Developing Your Parent Network with Family Cards

I have a new grandson! Well, he’s not that new, he is more than 15 months old now. But he still fills me with awe and delight, and I know he will continue to do so forever. I am also looking forward to all the things he will teach me, about being a grandmother, and the world and how to move through it.

His mother, Chloë, my daughter-in-law, has been teaching me since we first met many years ago. She has taught me about baking sourdough, making chickpea tofu, dying yarn and colour work in knitting. I am always amazed by the way she teaches herself new skills. Motherhood is no exception. Chloë has taken the role on so gracefully and thoughtfully.

I want to pass on one of Chloë’s most novel ideas. As she came out of the fog of the first few months of motherhood, Chloe realized how isolating it was to be at home, alone with a baby. Her partner (my son Simon) was back at work, all day, and she was going to have to find some mom friends to hang out with.

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Those “mom friends” we make when our children are small are a very important part of our adjustment to our new role as a parent. In a isolating, solitary occupation, such as caring for a small child, they are our “colleagues.” If you started a new job as an accountant, rocket scientist or esthetician, you would want to make friends with other folks who do the same thing, face the same challenges and find solutions to the same problems. You need to know people who understand the life you lead and share the same ups and downs.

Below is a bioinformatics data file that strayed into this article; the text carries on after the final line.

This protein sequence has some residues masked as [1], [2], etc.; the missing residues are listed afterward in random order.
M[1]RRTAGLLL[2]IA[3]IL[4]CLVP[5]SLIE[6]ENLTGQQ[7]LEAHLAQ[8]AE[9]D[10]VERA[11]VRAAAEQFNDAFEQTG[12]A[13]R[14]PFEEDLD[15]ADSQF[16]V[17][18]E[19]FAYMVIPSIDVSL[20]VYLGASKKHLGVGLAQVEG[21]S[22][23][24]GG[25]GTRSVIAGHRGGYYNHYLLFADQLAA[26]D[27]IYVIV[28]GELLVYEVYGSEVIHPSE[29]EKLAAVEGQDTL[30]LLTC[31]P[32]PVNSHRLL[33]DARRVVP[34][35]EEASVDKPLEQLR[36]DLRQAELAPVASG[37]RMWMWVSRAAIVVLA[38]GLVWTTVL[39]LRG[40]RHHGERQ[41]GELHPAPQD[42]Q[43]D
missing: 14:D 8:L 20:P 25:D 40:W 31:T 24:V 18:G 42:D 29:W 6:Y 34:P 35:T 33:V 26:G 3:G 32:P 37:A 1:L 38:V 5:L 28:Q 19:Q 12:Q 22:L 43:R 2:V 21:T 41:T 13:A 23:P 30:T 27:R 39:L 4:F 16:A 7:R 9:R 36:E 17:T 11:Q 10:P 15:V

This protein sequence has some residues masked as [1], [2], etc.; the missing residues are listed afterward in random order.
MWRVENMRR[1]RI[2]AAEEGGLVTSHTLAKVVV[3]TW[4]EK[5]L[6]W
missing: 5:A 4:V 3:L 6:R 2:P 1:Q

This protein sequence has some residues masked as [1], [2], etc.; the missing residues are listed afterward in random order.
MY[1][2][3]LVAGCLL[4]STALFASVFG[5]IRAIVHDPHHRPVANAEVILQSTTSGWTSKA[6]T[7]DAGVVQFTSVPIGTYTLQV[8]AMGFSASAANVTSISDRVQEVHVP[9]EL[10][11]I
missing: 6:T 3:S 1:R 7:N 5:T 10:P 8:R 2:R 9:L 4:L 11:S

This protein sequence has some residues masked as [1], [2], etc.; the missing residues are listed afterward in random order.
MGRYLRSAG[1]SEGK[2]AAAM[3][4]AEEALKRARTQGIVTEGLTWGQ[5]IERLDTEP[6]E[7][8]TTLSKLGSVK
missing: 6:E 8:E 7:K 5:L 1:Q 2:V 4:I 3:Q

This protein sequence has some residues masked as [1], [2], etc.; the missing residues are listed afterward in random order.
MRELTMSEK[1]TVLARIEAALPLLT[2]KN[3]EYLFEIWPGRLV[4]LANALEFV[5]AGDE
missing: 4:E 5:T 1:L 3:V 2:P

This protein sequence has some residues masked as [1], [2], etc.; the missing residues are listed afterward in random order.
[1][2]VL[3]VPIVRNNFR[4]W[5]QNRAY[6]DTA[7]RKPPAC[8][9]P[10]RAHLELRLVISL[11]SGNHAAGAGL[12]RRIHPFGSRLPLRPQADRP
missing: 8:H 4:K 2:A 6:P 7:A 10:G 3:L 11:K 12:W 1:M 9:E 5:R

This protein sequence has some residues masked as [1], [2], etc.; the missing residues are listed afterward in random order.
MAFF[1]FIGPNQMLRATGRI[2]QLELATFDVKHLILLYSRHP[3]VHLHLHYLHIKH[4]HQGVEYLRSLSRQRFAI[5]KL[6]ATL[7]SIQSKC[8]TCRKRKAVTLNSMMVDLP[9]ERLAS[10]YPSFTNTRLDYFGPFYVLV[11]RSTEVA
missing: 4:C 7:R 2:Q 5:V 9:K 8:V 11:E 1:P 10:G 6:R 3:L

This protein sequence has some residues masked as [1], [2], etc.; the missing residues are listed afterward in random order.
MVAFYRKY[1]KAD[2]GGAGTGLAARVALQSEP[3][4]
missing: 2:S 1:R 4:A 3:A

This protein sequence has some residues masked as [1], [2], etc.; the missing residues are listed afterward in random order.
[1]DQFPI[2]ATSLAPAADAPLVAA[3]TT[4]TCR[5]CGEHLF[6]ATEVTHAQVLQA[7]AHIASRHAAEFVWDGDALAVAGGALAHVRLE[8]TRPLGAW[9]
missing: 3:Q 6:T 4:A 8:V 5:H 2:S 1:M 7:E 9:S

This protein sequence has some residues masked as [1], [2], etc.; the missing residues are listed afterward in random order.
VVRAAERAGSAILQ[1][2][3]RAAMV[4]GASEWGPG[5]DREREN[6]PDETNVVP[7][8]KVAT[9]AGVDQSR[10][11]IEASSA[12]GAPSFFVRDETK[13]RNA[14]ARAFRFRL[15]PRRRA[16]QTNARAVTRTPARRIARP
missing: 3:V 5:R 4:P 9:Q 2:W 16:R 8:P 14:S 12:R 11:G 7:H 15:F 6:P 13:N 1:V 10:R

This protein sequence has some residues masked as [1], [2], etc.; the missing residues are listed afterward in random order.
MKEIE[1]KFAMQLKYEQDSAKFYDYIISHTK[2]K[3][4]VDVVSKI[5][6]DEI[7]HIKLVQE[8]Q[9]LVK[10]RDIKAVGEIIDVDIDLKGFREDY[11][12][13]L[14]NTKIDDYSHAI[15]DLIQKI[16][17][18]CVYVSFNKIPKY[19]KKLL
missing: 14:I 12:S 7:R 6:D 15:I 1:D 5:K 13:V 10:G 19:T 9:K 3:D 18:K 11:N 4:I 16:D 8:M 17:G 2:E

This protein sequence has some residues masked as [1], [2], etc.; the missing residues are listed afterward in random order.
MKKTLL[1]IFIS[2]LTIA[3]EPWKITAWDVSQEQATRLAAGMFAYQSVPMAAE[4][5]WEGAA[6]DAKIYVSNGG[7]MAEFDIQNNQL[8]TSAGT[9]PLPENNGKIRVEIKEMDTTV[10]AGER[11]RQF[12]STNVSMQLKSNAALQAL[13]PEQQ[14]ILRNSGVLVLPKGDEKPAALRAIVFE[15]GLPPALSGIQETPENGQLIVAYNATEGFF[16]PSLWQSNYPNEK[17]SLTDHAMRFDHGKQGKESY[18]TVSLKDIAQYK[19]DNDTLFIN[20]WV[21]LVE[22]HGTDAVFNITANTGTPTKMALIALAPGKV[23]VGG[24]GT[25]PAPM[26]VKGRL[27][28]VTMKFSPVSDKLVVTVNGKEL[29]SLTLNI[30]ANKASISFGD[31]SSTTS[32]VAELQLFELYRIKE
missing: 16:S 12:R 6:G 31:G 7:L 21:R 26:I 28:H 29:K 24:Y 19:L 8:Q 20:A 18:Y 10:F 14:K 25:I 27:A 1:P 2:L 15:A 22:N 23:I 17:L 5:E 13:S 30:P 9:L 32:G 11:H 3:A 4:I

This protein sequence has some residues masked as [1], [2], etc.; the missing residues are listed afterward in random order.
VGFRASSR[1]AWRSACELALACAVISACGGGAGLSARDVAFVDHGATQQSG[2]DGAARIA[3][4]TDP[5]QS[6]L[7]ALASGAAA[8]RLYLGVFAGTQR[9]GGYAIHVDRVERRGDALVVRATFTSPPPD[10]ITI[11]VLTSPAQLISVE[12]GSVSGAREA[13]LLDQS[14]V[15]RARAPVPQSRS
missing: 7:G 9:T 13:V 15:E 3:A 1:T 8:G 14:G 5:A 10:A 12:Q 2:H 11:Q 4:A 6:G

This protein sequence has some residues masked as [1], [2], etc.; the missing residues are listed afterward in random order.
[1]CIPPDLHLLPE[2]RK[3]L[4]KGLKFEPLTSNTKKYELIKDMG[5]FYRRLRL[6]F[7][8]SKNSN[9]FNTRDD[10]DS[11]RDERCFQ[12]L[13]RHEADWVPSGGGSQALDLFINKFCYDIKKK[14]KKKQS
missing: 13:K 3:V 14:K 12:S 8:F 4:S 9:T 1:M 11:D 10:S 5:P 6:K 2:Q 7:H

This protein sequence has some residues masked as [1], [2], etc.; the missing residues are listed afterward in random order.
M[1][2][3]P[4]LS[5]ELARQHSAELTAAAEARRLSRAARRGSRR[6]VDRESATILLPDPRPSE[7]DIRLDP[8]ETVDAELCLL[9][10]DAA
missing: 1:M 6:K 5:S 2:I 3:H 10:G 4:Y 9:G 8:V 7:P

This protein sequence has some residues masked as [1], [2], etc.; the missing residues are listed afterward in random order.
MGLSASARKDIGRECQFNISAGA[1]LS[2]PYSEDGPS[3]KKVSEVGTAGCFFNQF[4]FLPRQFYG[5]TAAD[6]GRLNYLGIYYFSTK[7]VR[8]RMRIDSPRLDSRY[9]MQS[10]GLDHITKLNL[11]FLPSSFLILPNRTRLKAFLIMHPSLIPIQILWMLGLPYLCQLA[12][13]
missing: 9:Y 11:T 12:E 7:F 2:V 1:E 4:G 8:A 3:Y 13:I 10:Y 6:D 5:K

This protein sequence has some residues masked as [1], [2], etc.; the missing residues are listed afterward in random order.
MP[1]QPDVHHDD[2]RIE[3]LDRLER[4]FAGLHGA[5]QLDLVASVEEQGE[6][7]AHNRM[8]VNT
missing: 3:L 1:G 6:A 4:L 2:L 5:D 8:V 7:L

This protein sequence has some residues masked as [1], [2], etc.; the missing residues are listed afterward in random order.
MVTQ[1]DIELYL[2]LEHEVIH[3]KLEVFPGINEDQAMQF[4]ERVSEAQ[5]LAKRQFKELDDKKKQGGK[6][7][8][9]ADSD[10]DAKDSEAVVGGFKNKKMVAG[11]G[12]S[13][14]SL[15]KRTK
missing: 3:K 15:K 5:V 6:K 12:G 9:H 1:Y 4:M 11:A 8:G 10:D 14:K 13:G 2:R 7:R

However, finding parent-colleagues isn’t easy. Especially when you are a parent for the first time. You can’t just go up to a pleasant-looking parent in the park and say what you did in kindergarten: “Will you be my friend? I like the colour of your baby-carrier. Mine is purple too.” (Although, I’m sure that might work in some cases. I would find it charming!)

You feel you should do something more sophisticated, more grown-up. You might feel shy in a way you have not for a long time. This is new territory.

Then you meet someone nice, you chat with them, but you find that by next week when you show up at the same play group, you have forgotten their name. Or you go back to the same stroller-fit class week after week, and they never show up again! You missed your chance to make a friend.

Chloë drew on her experience of networking in other contexts and decided to make a business card for her baby. She used one of the many online business card designing websites to design and order cards that had her baby’s name, as well as his parents’ names, their phone numbers and email address. Then, when she met a group of parents, she could hand her “family cards” around. It doesn’t guarantee they will call you to go for coffee, but it gives you a chance to connect. Chloë is back at her full-time job now, and my grandson is at daycare, but those family cards are still being used. Simon has handed them to other parents at daycare and music class, now that “play dates” are becoming a thing.

Business cards are not costly to make, there are several companies to choose from online, and designing the card is a great activity to do while you are nap-trapped. Make some cards, today and get out there! Develop your community of parents that will support you as you do this important but exhausting job.

Eva Bild
Eva Bild
Eva Bild is a childbirth and lactation educator and grandmother. She is the founder of Mothering Touch, where she continues to facilitate Baby Groups on Tuesday and Thursday mornings. Come and join her. Learn more at